The bounty case definitely isn’t over.
In a new court filing opposing the efforts of Commissioner Roger Goodell to obtain a dismissal of Saints linebacker Jonathan Vilma’s defamation lawsuit, Vilma takes aim at two key factors: the alleged bounty on Cardinals quarterback Kurt Warner prior to the 2009 NFC divisional playoff game, and the credibility of former Saints assistant Mike Cerullo.
The overriding goal is to persuade Judge Helen Berrigan that Goodell knew the allegation of a bounty on Warner was false, or that Goodell made the statement with reckless disregard as to whether the claim of a Warner bounty was true or false. This enhanced legal standard applies in cases of defamation brought by public figures.
Along the way, Ginsberg calls Goodell’s statements “wanton and malicious,” “fictional,” and “inflammatory,” and Ginsberg writes that Goodell accused Vilma of engaging in “quasi-criminal” behavior.
In making the argument that the case against Goodell should proceed, Vilma’s lawyer, Peter Ginsberg, explains that the NFL’s May 2, 2012 press release states that “multiple independent sources . . . confirmed” that Vilma offered the bounty on Warner. Ginsberg then alleges that, ultimately, the only source was Cerullo. “Even former Saints defensive coordinator Williams, the mastermind of the alleged Bounty Program, does not contend that Vilma put a bounty on Warner,” Ginsberg writes.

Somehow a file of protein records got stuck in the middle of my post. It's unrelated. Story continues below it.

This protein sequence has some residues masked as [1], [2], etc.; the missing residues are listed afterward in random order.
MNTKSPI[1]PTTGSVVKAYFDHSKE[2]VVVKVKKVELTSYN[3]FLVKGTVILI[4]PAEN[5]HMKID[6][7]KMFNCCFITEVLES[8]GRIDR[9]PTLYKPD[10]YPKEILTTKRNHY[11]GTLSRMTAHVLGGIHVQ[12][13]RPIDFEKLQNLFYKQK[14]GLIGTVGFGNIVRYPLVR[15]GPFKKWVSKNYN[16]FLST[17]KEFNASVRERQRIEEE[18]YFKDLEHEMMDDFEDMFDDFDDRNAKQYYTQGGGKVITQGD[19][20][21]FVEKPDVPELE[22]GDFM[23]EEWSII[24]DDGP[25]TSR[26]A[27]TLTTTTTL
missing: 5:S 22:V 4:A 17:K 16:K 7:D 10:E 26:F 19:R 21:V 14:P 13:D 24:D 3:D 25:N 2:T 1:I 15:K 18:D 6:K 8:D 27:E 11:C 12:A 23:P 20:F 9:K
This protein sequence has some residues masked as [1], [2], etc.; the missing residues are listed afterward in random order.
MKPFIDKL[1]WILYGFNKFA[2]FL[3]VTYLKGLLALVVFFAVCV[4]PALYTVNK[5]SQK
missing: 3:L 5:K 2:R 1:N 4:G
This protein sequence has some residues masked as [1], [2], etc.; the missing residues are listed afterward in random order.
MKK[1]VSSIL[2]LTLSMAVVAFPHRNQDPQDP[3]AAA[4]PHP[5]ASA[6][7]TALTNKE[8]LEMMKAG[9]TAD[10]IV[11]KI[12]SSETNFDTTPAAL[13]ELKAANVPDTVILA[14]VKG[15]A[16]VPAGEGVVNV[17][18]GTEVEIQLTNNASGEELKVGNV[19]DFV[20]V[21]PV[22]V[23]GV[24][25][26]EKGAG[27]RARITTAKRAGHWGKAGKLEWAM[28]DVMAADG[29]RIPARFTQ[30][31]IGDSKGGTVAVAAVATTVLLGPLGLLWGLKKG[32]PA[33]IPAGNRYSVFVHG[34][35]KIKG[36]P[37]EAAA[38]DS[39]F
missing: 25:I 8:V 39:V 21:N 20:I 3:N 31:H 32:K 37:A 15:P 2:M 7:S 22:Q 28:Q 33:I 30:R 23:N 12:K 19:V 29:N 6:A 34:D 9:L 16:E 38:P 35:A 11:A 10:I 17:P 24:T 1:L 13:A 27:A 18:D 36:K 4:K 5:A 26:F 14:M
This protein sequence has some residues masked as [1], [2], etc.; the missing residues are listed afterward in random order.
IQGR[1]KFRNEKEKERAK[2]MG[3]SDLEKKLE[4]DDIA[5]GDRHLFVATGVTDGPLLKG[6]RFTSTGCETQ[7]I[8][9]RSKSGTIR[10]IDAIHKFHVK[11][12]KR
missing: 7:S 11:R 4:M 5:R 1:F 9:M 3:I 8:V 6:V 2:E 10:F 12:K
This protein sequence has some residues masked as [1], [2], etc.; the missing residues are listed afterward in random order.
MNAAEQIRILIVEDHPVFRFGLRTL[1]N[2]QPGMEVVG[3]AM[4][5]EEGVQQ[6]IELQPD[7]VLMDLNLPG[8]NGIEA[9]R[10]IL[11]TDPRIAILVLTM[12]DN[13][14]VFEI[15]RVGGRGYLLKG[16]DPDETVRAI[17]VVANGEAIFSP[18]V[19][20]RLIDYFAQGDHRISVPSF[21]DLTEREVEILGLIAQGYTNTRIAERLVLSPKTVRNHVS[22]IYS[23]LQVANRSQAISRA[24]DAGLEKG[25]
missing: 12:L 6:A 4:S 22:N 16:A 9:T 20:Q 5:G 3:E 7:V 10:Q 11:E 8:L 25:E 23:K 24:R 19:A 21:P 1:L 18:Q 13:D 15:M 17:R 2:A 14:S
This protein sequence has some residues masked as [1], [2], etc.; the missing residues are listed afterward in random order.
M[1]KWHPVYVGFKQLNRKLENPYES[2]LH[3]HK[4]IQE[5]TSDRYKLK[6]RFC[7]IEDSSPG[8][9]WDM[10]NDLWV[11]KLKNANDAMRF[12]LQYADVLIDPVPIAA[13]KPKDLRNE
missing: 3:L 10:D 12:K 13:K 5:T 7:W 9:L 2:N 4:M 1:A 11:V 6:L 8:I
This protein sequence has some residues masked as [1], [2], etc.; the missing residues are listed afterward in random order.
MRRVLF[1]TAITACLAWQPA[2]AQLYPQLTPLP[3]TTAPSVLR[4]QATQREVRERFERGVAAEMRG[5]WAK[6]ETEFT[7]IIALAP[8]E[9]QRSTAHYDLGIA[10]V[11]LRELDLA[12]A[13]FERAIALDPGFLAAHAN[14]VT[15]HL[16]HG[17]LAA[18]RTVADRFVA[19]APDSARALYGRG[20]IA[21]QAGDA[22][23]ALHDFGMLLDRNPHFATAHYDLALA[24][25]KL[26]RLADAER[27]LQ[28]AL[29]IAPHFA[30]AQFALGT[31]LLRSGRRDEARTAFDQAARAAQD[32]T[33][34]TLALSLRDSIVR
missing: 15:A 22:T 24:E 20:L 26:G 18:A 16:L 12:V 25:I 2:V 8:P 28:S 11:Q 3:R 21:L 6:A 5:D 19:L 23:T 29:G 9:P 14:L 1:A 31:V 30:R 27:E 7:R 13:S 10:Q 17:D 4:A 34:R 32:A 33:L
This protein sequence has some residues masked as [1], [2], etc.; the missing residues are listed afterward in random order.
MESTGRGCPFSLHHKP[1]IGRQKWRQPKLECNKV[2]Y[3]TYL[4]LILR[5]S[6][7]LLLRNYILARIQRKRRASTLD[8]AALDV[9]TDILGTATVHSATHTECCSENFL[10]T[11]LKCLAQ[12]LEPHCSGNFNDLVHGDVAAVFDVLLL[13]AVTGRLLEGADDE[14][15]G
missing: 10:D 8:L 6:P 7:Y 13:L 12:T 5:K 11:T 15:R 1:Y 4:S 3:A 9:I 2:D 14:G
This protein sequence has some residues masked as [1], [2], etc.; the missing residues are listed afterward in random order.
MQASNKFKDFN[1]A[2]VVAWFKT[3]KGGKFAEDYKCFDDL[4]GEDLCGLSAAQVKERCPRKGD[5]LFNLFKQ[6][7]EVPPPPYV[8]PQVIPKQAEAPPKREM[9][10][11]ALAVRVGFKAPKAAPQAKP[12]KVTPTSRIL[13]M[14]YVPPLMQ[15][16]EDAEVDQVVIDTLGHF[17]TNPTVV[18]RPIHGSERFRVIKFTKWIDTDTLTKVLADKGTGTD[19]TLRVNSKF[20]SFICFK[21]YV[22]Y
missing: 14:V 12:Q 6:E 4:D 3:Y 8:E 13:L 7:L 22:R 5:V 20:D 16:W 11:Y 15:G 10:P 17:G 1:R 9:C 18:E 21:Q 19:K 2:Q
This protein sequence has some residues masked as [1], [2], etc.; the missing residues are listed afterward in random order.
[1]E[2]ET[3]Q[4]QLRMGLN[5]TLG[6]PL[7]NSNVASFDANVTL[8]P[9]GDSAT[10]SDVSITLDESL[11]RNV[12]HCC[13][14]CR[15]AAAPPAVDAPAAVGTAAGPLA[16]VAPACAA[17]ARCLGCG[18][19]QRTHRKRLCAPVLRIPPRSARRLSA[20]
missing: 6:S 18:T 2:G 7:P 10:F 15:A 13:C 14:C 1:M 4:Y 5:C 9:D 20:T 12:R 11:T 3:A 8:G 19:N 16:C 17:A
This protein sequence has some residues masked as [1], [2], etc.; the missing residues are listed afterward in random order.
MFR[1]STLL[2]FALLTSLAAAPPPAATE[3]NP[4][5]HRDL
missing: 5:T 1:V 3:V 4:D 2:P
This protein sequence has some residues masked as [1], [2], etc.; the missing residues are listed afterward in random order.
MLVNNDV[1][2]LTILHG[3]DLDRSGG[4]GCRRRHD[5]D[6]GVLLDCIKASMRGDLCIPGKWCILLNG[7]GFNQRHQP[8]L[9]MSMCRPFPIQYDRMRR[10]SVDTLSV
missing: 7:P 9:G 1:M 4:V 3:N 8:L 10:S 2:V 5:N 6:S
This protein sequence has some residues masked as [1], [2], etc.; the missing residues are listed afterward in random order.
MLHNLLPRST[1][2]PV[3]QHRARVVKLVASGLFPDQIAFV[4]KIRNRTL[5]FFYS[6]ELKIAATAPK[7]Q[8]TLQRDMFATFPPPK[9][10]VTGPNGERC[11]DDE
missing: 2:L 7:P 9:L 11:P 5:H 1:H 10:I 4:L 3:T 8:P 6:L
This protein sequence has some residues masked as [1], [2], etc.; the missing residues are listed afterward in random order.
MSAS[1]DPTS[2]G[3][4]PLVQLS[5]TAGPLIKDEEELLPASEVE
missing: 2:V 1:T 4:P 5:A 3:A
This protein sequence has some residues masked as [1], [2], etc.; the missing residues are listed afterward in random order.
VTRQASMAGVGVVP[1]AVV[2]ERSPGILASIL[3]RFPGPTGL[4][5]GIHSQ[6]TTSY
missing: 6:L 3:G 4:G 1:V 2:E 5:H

The lawyer for Vilma next contends that the league knew or should have realized that Cerullo’s story was false.
“[A]s Goodell well knew,” Ginsberg writes, “Cerullo was fired for his incompetence and repeated and material lies to the Saints which caused him to miss several weeks of the 2009 season.” (Cerullo has denied that he was absent from work, in a recent letter to Tagliabue.)
Here’s the kicker from Ginsberg: “The Saints were so concerned about Cerullo’s stability, as Goodell also knew, that, when Cerullo was terminated, Saints head coach Sean Payton also was forced to obtain police protection at his house for fear that Cerullo would seek some type of retribution.” (Cerullo has denied that he held a grudge against the team.)
Ginsberg likewise points out that Cerullo’s story has changed, arguing that “Goodell was well aware of these inconsistencies during the months before he imposed discipline on Vilma but nonetheless kept polluting Vilma’s reputation publicly with this fictitious allegation.”
The attack on Cerullo includes not only his motives but his accuracy. Ginsberg writes that Cerullo allegedly told NFL investigators in November 2011 that he had taken “detailed notes” about the bounties offered as to Warner. At the hearing before Tagliabue, Cerullo admitted that he made no notes during the defensive team meeting before the game against the Cardinals.
As to the spreadsheet of pledges for the Favre bounty a week later, Cerullo now says the numbers were “inaccurate,” and that “I don’t know what I was trying to do with this document.”
We know what Ginsberg is trying to do with his latest document. He’s trying to show that the league trumped-up its case against Vilma based solely on the testimony of a former Saints employee who is, in Ginsberg’s apparent view, mistaken and/or corrupt. And while Ginsberg continues to push the notion that Vilma didn’t offer $10,000 as to Vikings quarterback Brett Favre (and that, as Tagliabue concluded, if it happened it was simply “talk” and not a real offer), it’s clear that the defamation case against Goodell will be driven by the notion that the league knew or should have known that the allegation of a Warner bounty was false.